Acacia karoo and its effects on the succession of dune forests in the Eastern Shores, Kwazulu-Natal

Bachelor Thesis


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University of Cape Town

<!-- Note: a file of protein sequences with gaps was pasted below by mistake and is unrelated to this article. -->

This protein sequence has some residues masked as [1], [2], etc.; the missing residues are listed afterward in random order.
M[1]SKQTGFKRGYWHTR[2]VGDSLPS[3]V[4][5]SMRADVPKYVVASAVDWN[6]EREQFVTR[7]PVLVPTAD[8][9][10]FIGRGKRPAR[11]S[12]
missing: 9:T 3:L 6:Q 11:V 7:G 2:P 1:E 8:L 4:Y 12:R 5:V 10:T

Acacia karoo arises following disturbance in the Dune Forests of Northern KwaZulu-Natal. Patches of A. karoo which had arisen as a result of the abandonment of fields by subsistence farmers in a dune forest matrix were studied. Previous authors have considered A. karoo to be part of a successional mechanism which leads towards a climax forest canopy (Mentis and Ellery, 1994; von Maltitz et al, 1996). This succession is questioned as a number of the conclusions of these authors were not verified by my own work. The present paradigm holds that the A. karoo is even aged and will senesce after 25 years, while recruitment does not occur in the patches. I find no evidence of canopy senescence and microhabitats within which recruitment of A. karoo occurred were identified. Further the introduction of other species in the patches is facilitated not through the A. karoo canopy but was shown to be facilitated by the presence of multi-stemmed canopy-trees of other species which had not been removed by the farmers. However, this introduction of other species into the patches was still limited, with certain species not found in even the very oldest patches (37 years old). No discernible chronosequence could be identified when comparing patches of different age, which casts doubt on the belief that these patches will eventually revert to climax dune forest.